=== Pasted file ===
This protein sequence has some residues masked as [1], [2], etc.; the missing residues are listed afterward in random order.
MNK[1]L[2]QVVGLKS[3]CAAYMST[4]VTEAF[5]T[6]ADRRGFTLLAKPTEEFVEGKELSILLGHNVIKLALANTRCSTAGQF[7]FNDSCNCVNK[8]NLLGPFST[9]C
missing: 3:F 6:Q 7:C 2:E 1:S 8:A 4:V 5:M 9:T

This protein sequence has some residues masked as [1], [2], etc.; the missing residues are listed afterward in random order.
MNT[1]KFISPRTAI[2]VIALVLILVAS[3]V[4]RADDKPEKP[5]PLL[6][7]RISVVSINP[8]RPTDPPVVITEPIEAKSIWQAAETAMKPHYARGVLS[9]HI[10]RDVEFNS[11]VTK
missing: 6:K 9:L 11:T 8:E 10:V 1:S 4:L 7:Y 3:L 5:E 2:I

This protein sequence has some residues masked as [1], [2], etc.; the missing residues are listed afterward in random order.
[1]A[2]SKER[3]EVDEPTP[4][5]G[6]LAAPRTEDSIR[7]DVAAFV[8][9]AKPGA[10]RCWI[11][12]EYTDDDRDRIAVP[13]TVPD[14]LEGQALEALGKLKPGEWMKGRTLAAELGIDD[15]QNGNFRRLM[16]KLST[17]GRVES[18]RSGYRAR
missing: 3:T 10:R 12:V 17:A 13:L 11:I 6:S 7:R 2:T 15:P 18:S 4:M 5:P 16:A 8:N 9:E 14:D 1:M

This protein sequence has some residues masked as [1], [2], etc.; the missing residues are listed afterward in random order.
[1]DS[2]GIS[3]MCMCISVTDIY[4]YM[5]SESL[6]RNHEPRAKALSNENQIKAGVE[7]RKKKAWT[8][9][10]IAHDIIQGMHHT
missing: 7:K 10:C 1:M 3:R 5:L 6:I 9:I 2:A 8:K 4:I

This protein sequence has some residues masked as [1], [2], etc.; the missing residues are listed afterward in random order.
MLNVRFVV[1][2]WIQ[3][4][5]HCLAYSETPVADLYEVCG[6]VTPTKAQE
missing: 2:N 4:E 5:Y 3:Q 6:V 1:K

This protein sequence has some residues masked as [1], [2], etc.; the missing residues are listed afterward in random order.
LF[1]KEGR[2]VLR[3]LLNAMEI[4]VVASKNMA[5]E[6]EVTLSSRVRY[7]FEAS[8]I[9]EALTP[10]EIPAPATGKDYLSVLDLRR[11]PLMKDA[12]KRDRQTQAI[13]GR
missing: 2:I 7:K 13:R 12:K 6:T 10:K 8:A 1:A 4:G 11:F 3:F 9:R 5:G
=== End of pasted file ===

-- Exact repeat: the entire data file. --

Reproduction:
This protein sequence has some residues masked as [1], [2], etc.; the missing residues are listed afterward in random order.
MNK[1]L[2]QVVGLKS[3]CAAYMST[4]VTEAF[5]T[6]ADRRGFTLLAKPTEEFVEGKELSILLGHNVIKLALANTRCSTAGQF[7]FNDSCNCVNK[8]NLLGPFST[9]C
missing: 3:F 6:Q 7:C 2:E 1:S 8:A 4:V 5:M 9:T

This protein sequence has some residues masked as [1], [2], etc.; the missing residues are listed afterward in random order.
MNT[1]KFISPRTAI[2]VIALVLILVAS[3]V[4]RADDKPEKP[5]PLL[6][7]RISVVSINP[8]RPTDPPVVITEPIEAKSIWQAAETAMKPHYARGVLS[9]HI[10]RDVEFNS[11]VTK
missing: 6:K 9:L 11:T 8:E 10:V 1:S 4:L 7:Y 3:L 5:E 2:I

This protein sequence has some residues masked as [1], [2], etc.; the missing residues are listed afterward in random order.
[1]A[2]SKER[3]EVDEPTP[4][5]G[6]LAAPRTEDSIR[7]DVAAFV[8][9]AKPGA[10]RCWI[11][12]EYTDDDRDRIAVP[13]TVPD[14]LEGQALEALGKLKPGEWMKGRTLAAELGIDD[15]QNGNFRRLM[16]KLST[17]GRVES[18]RSGYRAR
missing: 3:T 10:R 12:V 17:A 13:L 11:I 6:S 7:R 2:T 15:P 18:S 4:M 5:P 16:A 8:N 9:E 14:D 1:M

This protein sequence has some residues masked as [1], [2], etc.; the missing residues are listed afterward in random order.
[1]DS[2]GIS[3]MCMCISVTDIY[4]YM[5]SESL[6]RNHEPRAKALSNENQIKAGVE[7]RKKKAWT[8][9][10]IAHDIIQGMHHT
missing: 7:K 10:C 1:M 3:R 5:L 6:I 9:I 2:A 8:K 4:I

This protein sequence has some residues masked as [1], [2], etc.; the missing residues are listed afterward in random order.
MLNVRFVV[1][2]WIQ[3][4][5]HCLAYSETPVADLYEVCG[6]VTPTKAQE
missing: 2:N 4:E 5:Y 3:Q 6:V 1:K

This protein sequence has some residues masked as [1], [2], etc.; the missing residues are listed afterward in random order.
LF[1]KEGR[2]VLR[3]LLNAMEI[4]VVASKNMA[5]E[6]EVTLSSRVRY[7]FEAS[8]I[9]EALTP[10]EIPAPATGKDYLSVLDLRR[11]PLMKDA[12]KRDRQTQAI[13]GR
missing: 2:I 7:K 13:R 12:K 6:T 10:K 8:A 1:A 4:G 11:F 3:F 9:R 5:G